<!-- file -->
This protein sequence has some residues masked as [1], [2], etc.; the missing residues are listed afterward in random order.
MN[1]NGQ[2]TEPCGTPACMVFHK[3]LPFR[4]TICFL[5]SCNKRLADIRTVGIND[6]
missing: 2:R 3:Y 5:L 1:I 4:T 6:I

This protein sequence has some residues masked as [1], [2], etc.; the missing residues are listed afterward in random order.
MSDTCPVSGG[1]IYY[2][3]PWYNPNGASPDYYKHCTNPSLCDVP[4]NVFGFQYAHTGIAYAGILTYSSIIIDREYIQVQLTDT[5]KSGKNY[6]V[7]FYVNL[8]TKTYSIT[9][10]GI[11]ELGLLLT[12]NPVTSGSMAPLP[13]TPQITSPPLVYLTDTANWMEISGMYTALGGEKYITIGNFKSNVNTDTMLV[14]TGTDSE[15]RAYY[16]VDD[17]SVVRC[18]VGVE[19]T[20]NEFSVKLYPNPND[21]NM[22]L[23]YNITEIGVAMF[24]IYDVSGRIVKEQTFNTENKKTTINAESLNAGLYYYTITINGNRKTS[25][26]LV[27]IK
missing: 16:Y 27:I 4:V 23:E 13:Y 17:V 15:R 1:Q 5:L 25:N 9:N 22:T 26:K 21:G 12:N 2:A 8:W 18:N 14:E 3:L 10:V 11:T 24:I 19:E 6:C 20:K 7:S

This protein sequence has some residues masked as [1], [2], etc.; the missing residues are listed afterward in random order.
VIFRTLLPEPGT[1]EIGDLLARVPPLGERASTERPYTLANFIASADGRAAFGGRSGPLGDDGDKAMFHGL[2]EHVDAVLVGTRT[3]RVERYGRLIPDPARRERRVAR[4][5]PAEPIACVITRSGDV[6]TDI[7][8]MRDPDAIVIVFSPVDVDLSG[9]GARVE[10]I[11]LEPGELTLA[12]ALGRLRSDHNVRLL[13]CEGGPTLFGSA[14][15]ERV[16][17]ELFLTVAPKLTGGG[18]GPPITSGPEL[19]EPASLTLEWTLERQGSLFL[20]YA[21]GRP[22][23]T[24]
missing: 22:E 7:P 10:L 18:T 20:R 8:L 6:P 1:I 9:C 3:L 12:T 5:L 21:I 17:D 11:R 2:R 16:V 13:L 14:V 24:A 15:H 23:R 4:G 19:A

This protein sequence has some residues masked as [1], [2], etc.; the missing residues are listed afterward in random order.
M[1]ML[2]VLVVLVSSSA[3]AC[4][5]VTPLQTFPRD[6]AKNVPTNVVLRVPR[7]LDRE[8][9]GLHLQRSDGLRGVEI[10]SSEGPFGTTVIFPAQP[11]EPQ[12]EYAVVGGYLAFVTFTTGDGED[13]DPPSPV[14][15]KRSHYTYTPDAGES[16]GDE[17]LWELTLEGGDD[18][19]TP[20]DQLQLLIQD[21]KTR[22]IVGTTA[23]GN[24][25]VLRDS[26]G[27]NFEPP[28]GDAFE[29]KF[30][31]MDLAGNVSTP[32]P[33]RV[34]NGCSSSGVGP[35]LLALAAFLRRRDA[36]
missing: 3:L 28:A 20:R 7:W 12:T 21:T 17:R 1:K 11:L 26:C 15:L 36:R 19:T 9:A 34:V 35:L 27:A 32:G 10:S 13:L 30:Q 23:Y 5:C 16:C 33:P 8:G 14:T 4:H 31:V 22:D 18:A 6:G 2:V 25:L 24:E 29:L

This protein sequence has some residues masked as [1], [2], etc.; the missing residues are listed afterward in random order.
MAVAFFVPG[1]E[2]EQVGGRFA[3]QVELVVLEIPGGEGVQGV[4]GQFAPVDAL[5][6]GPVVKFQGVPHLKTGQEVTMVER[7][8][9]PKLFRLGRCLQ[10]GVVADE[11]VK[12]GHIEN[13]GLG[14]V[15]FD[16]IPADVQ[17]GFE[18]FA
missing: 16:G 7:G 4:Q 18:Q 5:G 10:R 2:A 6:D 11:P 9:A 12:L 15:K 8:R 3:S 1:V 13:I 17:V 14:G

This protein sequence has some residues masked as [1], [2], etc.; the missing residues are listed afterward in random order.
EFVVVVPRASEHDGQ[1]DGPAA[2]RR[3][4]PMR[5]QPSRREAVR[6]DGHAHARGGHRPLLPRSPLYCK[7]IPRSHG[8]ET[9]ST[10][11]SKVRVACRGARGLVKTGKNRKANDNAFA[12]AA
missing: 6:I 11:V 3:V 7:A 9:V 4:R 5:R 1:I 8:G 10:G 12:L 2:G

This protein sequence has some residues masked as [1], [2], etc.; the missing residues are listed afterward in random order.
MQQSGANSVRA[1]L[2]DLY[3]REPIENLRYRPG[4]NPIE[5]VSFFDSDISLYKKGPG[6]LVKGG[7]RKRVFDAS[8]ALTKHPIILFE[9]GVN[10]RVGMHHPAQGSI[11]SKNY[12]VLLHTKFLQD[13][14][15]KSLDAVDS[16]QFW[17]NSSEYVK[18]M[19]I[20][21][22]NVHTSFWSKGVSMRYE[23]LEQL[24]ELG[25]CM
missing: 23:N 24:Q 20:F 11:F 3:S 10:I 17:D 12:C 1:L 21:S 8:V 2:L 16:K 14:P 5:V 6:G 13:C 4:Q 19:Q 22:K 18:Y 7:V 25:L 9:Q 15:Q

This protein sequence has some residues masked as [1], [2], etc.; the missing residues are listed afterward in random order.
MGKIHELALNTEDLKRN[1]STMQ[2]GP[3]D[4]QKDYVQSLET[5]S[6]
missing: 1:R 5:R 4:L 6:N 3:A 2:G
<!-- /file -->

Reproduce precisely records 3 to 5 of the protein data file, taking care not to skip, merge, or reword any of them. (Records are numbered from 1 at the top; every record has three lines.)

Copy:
This protein sequence has some residues masked as [1], [2], etc.; the missing residues are listed afterward in random order.
VIFRTLLPEPGT[1]EIGDLLARVPPLGERASTERPYTLANFIASADGRAAFGGRSGPLGDDGDKAMFHGL[2]EHVDAVLVGTRT[3]RVERYGRLIPDPARRERRVAR[4][5]PAEPIACVITRSGDV[6]TDI[7][8]MRDPDAIVIVFSPVDVDLSG[9]GARVE[10]I[11]LEPGELTLA[12]ALGRLRSDHNVRLL[13]CEGGPTLFGSA[14][15]ERV[16][17]ELFLTVAPKLTGGG[18]GPPITSGPEL[19]EPASLTLEWTLERQGSLFL[20]YA[21]GRP[22][23]T[24]
missing: 22:E 7:P 10:L 18:T 20:R 8:L 6:P 1:I 9:C 3:L 12:T 5:L 21:I 17:D 11:R 2:R 16:V 13:L 14:V 24:A 15:H 23:R 4:G 19:A

This protein sequence has some residues masked as [1], [2], etc.; the missing residues are listed afterward in random order.
M[1]ML[2]VLVVLVSSSA[3]AC[4][5]VTPLQTFPRD[6]AKNVPTNVVLRVPR[7]LDRE[8][9]GLHLQRSDGLRGVEI[10]SSEGPFGTTVIFPAQP[11]EPQ[12]EYAVVGGYLAFVTFTTGDGED[13]DPPSPV[14][15]KRSHYTYTPDAGES[16]GDE[17]LWELTLEGGDD[18][19]TP[20]DQLQLLIQD[21]KTR[22]IVGTTA[23]GN[24][25]VLRDS[26]G[27]NFEPP[28]GDAFE[29]KF[30][31]MDLAGNVSTP[32]P[33]RV[34]NGCSSSGVGP[35]LLALAAFLRRRDA[36]
missing: 3:L 28:A 20:R 7:W 12:T 21:T 17:R 1:K 11:L 26:C 15:L 36:R 19:T 9:A 34:V 35:L 27:A 32:G 10:S 13:L 30:Q 23:Y 5:C 16:C 33:P 8:G 14:T 4:H 31:V 22:D 18:A 6:G 2:V 25:L 24:E 29:L

This protein sequence has some residues masked as [1], [2], etc.; the missing residues are listed afterward in random order.
MAVAFFVPG[1]E[2]EQVGGRFA[3]QVELVVLEIPGGEGVQGV[4]GQFAPVDAL[5][6]GPVVKFQGVPHLKTGQEVTMVER[7][8][9]PKLFRLGRCLQ[10]GVVADE[11]VK[12]GHIEN[13]GLG[14]V[15]FD[16]IPADVQ[17]GFE[18]FA
missing: 16:G 7:G 4:Q 18:Q 5:G 10:R 2:A 6:D 11:P 9:A 12:L 15:K 8:R 3:S 1:V 13:I 17:V 14:G